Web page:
Museum archaeologists, conservation scientists, archivists and university researchers gathered at a one-day workshop at the Science and Technology Facilities Council (STFC) Daresbury Laboratory to discuss preservation of art and artefacts as well as immovable objects such as buildings and ships.

From how STFC is currently using its world leading light source facilities to help preserve the historic timbers of the Mary Rose, to why a bronze-age wooden shovel has survived so perfectly for over 4000 years in unfavourable soil conditions - delegates took part in discussions with STFC scientists involved to discover how cutting edge techniques can take heritage research into new and productive directions.

Delegates were also briefed on how to gain access to STFC’s facilities and to the wealth of advice available ­ from deciding on an invesstigative technique or instrument, to help with defining an experiment and writing up a proposal for access to STFC's facilities, to collecting, analysing and interpreting data.

World class research facilities at STFC include the Synchrotron Radiation Source, the Medium Energy Ion Scattering Facility (MEIS) and the SuperSTEM microscopes at the Daresbury Laboratory near Warrington, and the Central Laser Facility, the ISIS neutron source and the Diamond Light Source based at the Rutherford Appleton Laboratory in Oxfordshire.

Research can be carried out on samples of all sizes, very often employing techniques that are non-invasive and require no sample preparation.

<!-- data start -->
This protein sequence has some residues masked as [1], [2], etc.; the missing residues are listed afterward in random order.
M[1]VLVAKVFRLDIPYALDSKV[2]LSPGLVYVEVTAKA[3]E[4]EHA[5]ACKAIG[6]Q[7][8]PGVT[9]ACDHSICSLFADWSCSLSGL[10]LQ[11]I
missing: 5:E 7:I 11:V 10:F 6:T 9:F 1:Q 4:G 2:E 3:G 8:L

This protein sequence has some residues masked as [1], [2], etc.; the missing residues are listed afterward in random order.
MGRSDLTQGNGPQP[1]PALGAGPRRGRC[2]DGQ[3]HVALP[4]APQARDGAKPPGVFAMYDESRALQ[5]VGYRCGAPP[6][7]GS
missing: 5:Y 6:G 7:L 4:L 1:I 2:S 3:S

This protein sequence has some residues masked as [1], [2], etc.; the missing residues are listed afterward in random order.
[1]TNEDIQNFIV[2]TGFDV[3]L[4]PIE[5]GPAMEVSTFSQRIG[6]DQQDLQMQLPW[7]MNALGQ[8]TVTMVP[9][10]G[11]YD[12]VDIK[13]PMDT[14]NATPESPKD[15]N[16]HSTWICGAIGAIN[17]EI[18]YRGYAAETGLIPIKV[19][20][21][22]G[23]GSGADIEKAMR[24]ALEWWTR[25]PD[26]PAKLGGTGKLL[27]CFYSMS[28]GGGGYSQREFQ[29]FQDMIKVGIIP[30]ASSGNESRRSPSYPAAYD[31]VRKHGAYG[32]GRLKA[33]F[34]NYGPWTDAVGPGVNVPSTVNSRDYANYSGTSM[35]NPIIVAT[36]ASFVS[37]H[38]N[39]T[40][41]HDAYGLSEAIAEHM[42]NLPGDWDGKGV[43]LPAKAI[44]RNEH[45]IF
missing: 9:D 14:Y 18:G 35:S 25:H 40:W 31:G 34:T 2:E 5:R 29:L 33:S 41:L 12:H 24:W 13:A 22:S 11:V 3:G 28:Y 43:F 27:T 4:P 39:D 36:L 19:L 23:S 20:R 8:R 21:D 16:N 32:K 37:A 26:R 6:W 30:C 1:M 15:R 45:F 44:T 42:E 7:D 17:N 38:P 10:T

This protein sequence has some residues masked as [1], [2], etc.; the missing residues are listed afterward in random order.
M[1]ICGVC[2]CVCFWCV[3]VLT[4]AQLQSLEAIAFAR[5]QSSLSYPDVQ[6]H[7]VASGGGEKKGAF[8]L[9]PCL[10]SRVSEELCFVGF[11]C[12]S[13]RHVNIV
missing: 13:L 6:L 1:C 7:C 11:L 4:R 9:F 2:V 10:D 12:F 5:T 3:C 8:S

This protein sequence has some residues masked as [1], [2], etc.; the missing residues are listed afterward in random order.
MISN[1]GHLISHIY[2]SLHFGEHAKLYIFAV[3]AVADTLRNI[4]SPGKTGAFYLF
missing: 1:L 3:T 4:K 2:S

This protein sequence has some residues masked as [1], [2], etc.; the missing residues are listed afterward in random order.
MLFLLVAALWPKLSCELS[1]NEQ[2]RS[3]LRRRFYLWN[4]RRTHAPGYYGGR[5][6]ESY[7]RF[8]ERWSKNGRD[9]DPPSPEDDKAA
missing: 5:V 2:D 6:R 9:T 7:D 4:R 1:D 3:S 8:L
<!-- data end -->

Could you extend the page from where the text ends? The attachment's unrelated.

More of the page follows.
Dr Andrew Smith at STFC said: "STFC's scientific facilities are playing an ever increasing role in the emerging field of heritage science. Our scientists can help provide the answers to fundamental questions, whether we are performing texture analysis on a prehistoric copper axe, performing internal visualisation of a metal statue, or trying to find out how to stop a piece of parchment from degrading. We are constantly learning more and more about how science can help us to better understand historic objects and the people who made them, whilst ensuring that future generations can enjoy these artefacts and the knowledge gained about them. On the other side of the coin, researchers need to provide us with their unanswered questions and tell us what they need to know ­ we can then apply our expertise, or providde the research facilities, to come up with answers."

Professor May Cassar, Director of The Science and Heritage Programme, said: "The purpose of this workshop was to learn what end-users want from large scale science facilities and what providers are able to do. We are making significant progress into encouraging a two way flow of information and learning, thus strengthening a fragmented heritage science base into an exciting and growing research community."